In one stretch this month, Alex Rodriguez's name was on the front page of the New York Post eight days out of twelve. Paparazzi even followed him to Pittsburgh. Who knew life could suck at $27 million a year?

Madonna once said, "I won't be happy until I am more famous than God," but right now A-Rod is probably wishing she wasn't—and that he'd gone into dentistry. None of this is new. When John Elway was at the height of his powers, he told me, "I'd give $100,000 just to have one day where I could go to the mall and not be noticed. Just be somebody else."

I knew exactly how he felt. People constantly think I'm somebody else.

At this year's U.S. Open in San Diego, for instance, I was minding my own business, walking and eating a ham sandwich, when a thirtysomething man with caterpillar eyebrows suddenly stepped in front of me, clomped two meaty hands on my shoulders and yelped, "Oh … my … God!"

I swallowed, trying to figure out how I knew the guy.

"I can't believe it's you!" he gushed.
"Well," I said, "I'm not really all that…"
"Your book changed my life!" he roared.
"Really? Because I don't really write the kind…"
"Tuesdays with Morrie! Greatest book ever written!"

My face must've fallen like a drum-factory soufflé.

"Didn't write it pal," I snipped. "Wish I had." (I meant it. It sold more than 12 million copies.)

At the recent Lake Tahoe golf tournament, I was walking through a gauntlet of autograph seekers—unbothered and unmolested—when a tall, saucer-eared man in his fifties thrust a blue Sharpie and a program in front of me.

"You signing today, Rick?"
"I'm signing everyday, pal," I said. "Nobody ever asks."
"Hah!" he chortled. "Surrrrre. You won this thing six times, right? Or is it seven?"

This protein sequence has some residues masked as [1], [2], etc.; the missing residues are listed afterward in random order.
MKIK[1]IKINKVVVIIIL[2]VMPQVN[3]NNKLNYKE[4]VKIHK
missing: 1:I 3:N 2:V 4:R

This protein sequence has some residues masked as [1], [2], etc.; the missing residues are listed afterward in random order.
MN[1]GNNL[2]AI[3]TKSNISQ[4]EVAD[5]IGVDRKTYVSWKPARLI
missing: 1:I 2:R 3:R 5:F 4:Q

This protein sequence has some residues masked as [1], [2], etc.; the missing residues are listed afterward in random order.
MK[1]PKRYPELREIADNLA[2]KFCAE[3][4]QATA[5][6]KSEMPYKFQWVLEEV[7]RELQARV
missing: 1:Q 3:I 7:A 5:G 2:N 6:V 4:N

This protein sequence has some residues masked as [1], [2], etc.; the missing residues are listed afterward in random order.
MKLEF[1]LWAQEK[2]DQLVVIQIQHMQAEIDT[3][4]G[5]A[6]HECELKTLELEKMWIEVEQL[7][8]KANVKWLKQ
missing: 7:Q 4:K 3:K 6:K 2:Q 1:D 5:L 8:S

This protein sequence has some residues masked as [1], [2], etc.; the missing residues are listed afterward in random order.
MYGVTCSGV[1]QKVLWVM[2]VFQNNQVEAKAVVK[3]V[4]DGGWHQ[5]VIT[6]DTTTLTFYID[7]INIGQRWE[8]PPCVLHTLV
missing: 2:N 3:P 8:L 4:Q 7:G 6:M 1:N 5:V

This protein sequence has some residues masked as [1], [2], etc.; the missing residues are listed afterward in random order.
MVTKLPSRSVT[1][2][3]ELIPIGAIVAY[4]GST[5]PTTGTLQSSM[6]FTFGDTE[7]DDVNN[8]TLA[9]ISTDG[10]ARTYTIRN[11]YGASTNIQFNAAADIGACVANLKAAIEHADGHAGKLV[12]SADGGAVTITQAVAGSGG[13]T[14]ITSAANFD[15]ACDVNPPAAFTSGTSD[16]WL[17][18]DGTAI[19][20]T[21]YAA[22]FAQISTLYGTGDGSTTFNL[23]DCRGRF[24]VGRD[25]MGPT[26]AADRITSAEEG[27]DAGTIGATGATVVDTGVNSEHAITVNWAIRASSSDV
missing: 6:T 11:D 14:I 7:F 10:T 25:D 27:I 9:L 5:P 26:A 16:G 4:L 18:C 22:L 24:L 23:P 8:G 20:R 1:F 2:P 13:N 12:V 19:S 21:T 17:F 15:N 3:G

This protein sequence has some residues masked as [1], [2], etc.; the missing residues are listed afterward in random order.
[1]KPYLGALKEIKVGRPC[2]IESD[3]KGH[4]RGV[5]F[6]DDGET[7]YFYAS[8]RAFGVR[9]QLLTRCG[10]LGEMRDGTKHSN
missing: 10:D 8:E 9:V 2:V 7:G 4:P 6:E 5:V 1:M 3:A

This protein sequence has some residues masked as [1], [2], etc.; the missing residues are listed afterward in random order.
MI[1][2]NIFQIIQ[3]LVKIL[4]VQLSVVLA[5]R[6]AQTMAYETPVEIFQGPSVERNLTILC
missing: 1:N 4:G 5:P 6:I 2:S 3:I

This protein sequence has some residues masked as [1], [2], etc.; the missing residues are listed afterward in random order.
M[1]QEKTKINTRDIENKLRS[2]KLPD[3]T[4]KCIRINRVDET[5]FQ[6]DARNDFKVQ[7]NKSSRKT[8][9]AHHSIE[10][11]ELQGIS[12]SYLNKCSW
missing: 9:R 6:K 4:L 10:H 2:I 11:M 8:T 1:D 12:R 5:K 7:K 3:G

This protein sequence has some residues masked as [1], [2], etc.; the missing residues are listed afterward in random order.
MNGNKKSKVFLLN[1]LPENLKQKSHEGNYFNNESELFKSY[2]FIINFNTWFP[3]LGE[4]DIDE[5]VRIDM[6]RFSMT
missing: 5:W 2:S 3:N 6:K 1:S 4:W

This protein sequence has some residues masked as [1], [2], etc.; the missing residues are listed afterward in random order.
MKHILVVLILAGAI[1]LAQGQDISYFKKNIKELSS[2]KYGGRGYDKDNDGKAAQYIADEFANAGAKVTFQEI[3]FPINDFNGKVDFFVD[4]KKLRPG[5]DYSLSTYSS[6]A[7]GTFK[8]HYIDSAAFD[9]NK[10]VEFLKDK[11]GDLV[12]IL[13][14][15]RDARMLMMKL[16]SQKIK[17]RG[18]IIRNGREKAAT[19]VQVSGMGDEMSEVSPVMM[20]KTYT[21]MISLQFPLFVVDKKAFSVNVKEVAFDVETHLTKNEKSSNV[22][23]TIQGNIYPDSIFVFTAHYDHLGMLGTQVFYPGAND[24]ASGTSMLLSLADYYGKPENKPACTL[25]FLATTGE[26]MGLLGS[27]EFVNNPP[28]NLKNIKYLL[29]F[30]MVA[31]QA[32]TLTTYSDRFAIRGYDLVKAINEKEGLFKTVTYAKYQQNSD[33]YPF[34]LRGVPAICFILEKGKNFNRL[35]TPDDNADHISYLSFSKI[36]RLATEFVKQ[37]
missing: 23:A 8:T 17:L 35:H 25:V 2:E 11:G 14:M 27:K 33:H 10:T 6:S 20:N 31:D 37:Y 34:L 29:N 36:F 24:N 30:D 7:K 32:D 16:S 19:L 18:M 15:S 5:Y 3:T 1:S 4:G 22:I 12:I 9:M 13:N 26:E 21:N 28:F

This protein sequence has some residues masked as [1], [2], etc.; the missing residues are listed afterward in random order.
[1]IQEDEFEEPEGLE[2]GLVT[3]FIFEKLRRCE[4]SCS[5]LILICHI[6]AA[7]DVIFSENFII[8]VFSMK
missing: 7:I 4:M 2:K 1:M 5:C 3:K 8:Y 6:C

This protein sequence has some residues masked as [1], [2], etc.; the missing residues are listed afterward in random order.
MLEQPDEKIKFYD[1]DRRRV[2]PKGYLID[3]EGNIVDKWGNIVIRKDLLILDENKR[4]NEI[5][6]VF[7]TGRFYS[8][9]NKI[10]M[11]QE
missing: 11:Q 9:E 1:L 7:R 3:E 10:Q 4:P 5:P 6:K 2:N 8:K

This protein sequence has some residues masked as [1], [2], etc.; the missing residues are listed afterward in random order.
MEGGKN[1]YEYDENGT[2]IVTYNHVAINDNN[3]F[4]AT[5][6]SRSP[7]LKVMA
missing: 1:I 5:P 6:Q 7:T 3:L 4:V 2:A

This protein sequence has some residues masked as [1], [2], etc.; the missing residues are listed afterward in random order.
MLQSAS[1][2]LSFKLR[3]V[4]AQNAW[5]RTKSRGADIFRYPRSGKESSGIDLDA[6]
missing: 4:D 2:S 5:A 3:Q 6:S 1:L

"Uh, no," I said. "You're thinking of Rick Rhoden. The ex-pitcher. Different guy."
"Yeah, Rick Reilly, the pitcher! You're the best! I have your rookie card!"

Sigh. I signed my name over Rhoden's face and left it at that. That night, I told Kansas City Chiefs coach Herm Edwards the story.

"Happens to me all the time," Edwards said. "Everybody gets me and Tony Dungy confused. I call him up once a month and go, 'How many this month?' And he usually goes, 'Five.' Or, 'Six.'"

One time, Dungy was at Colts training camp, wearing a Colts hat and a Colts shirt when a teenage kid came up to him and said, "Coach Herm, can I get your autograph?"

"I'm not Coach Herm," Dungy said. "He coaches the Chiefs." He pointed to his blue Colts shirt with the word Colts written on it and the large Colts logo under it. "I coach the Colts."

Not proof enough. "C'mon, Coach Herm! Just sign my hat!" Finally, Dungy—nicest man on the planet—walked away. Twenty minutes later, the kid came up to him again, apologetically, and declared, "I get it now! Coach Herm, you're in disguise! That's cool. I won't tell."

The other day a blogger wrote the most amazing email to me regarding the column I wrote about the recent passing of my father, Jack Reilly. The piece included a picture of the two of us at my wedding in 1983.

"I have good reason to believe," this guy wrote, "that the man in the picture is, in fact, golf commentator Bob Rosburg. What I'm trying to figure out is why you would do this."

What I was trying to figure out is how I could find this hairball and pull his spleen out with corn tongs. First of all, why would Rosburg, ABC's long-time on-course shot reporter, be at my wedding? Had Jack Nicklaus' Titleist rolled under the shrimp table? Secondly, wouldn't I be able to recognize my own father in a picture? And thirdly, what possible benefit would I get from pulling this ruse over on the reading public? Had the man somehow uncovered that I was the illegitimate love child of Bob Rosburg? I wrote him and suggested that he borrow, steal or purchase a life.

The capper, though, was Katie Couric, late of the Today show. I was in the green room, waiting to go on and plug a book, when she came running up to me like a long-lost sister, 1,000-watt smile and open arms.

"I am SO happy to meet you!" she cooed, giving me a big hug.
"Oh, well, me, too!" I said, flummoxed.
"I'm really looking forward to our segment!" she said. "I loved it as a kid! Do you have the recipe?"
"Yes! No. What?"
"The recipe! Which recipe will we be making?"
"Uh, no. I'm a sportswriter. I really don't do, uh, recipes."
"You're not the Easy-Bake oven guy?"
"No, sorry."

And with that, she spun on her five-inch heels and left me behind like a roadside San-o-let.

Eat your heart out, Alex.

Love the column, hate the column, got a better idea? Go here.

Want more Life of Reilly? Then check out the archive.